“Many of these universities are built directly above a razed Palestinian village,” Haddad continued. “The Technion Institute of Technology manufactures weapons for the Israeli occupation forces, which are fieldtested on Palestinians in Gaza. McGill students actively participate in this research by going on Exchange to the Technion, oftentimes given special awards by McGill in order to make it easier for them to travel and study there.”
The AGSA representative discussed the successful passing of a BDS motion within AGSA last January, and shared insight with those present.
Then, once the issue at hand had been contextualised by the panelists, the attendees broke up into small groups to strategize and troubleshoot possible obstacles to an academic boycott campaign.
According to the participants, one of the issues faced by Palestinian solidarity activists is the unwillingness of other like-minded individuals to show their support for fear of harassment. Many people keep their support of the cause private, as it can lead to being profiled and targeted.
Another difficulty identified by the participants concerned community outreach. While interested in fostering open and constructive conversation, participants said they often it difficult to present themselves as approachable to those opposing BDS. As one student attending the panel told the room, “if we really want to counter the anti-BDS campaigns, we should go to their events, sit, listen to their arguments […], and then counter them during the Q&A.”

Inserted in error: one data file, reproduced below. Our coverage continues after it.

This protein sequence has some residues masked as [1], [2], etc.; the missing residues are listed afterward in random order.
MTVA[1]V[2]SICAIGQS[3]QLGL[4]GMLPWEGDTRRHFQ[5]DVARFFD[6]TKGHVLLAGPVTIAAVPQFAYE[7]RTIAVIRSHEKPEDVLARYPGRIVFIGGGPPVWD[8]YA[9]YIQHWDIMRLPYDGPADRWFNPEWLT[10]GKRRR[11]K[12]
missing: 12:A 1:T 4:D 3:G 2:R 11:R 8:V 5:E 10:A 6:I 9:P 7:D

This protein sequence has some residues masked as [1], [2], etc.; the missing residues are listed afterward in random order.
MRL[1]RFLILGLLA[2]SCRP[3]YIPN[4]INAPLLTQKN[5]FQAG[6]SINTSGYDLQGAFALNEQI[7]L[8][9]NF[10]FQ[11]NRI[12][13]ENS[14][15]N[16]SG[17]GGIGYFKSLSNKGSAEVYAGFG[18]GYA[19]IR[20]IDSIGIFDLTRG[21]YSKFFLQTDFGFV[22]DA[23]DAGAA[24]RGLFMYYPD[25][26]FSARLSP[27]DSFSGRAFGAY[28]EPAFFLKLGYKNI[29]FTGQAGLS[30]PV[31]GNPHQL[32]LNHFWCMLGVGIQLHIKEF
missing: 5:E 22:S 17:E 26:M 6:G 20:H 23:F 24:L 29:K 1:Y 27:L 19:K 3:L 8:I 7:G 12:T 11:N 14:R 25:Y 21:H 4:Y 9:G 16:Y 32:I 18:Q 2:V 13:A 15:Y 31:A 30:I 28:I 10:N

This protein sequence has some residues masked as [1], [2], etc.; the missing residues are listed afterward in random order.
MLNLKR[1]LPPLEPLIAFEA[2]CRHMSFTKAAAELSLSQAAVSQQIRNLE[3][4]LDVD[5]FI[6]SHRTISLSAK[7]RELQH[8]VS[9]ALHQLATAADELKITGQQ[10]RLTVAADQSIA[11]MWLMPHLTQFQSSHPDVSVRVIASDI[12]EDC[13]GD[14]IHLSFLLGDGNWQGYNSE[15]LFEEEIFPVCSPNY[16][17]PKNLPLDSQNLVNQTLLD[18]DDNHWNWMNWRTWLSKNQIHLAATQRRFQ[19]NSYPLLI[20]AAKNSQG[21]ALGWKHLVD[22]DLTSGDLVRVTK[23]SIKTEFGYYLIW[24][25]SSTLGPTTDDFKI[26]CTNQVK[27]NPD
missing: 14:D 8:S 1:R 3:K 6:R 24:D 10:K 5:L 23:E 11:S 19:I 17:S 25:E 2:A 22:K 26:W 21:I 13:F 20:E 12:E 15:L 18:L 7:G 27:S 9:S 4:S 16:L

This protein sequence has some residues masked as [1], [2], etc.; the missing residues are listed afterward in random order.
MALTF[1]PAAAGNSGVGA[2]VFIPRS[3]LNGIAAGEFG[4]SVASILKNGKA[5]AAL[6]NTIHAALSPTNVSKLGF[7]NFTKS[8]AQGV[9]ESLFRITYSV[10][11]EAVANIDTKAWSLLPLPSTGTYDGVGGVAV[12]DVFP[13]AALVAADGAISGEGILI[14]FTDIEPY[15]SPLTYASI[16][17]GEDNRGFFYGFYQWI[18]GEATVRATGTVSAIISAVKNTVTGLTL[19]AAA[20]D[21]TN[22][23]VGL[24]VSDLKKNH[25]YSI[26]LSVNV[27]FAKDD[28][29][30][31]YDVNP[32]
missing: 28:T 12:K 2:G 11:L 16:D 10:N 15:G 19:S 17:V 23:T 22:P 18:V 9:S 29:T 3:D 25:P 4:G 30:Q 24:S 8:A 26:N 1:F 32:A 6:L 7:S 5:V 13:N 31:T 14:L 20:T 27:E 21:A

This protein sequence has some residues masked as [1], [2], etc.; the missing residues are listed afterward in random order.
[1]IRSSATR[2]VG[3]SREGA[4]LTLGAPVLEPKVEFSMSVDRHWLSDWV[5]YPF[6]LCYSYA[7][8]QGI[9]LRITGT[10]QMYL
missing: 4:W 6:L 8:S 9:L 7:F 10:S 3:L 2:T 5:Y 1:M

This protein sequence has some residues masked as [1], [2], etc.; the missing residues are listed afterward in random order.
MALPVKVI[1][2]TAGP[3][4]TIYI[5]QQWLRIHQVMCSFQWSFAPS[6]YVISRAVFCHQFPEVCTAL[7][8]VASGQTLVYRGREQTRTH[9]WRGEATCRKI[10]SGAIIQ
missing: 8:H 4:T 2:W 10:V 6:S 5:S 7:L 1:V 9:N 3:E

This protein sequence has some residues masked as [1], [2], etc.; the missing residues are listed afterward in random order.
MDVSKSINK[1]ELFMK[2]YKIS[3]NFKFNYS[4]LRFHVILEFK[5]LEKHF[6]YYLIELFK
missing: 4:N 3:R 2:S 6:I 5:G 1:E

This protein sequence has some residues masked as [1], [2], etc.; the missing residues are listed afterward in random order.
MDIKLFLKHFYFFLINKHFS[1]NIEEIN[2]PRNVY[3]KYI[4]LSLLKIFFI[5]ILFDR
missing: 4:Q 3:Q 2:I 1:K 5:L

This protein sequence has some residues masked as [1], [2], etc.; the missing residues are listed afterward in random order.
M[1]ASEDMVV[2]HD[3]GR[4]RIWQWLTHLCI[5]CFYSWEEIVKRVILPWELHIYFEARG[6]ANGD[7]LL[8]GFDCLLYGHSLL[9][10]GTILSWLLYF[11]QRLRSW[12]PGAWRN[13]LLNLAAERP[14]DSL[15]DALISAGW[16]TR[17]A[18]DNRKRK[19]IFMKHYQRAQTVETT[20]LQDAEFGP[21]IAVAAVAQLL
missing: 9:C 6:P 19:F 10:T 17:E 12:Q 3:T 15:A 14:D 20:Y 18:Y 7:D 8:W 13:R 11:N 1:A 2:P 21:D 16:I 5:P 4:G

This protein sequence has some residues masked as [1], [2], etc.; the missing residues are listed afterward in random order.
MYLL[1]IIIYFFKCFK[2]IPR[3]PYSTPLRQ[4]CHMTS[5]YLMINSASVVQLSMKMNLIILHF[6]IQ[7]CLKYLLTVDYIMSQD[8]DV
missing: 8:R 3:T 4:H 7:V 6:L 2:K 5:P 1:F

In an email to The Daily, written in French, organizer Abir Haddade explained the rationale behind the panel and discussion:
“The goal was […] to offer more space for the [BDS] movement,” she said, “and particularly to the academic boycott, which is still not discussed very much as compared to other forms of boycott.”
“I was pleasantly surprised by the outcome of the event,” Haddade continued. “Several innovative ideas were raised, actually. Michelle [Hartman] emphasized the importance of strengthening ties between the different universities in Montreal. Montreal is a student city par excellence and knowing that the BDS movement has been particularly successful on university campuses, it’s a shame for each of us to work on our own.”
“The goal was […] to offer more space for the [BDS] movement, and particularly to the academic boycott, which is still not discussed very much as compared to other forms of boycott.”
One of the breakout groups, she added, had also suggested organizing wine-and-cheese events from time to time.
“We disagree? Our ideologies are in opposition? That’s OK, let’s discuss it over drinks. It’s as simple as that,” Haddade said.
“I think that this meeting allowed us to get a valuable sense of the challenges and obstacles we face,” she finished, “but also to engage with approaches which will allow us to overcome them. Discussing with students from neighboring universities (Concordia and UQAM) was very promising with regard to future collaborations. […] Linking McGill to the rest of student life in Montreal will only strengthen our local BDS network.”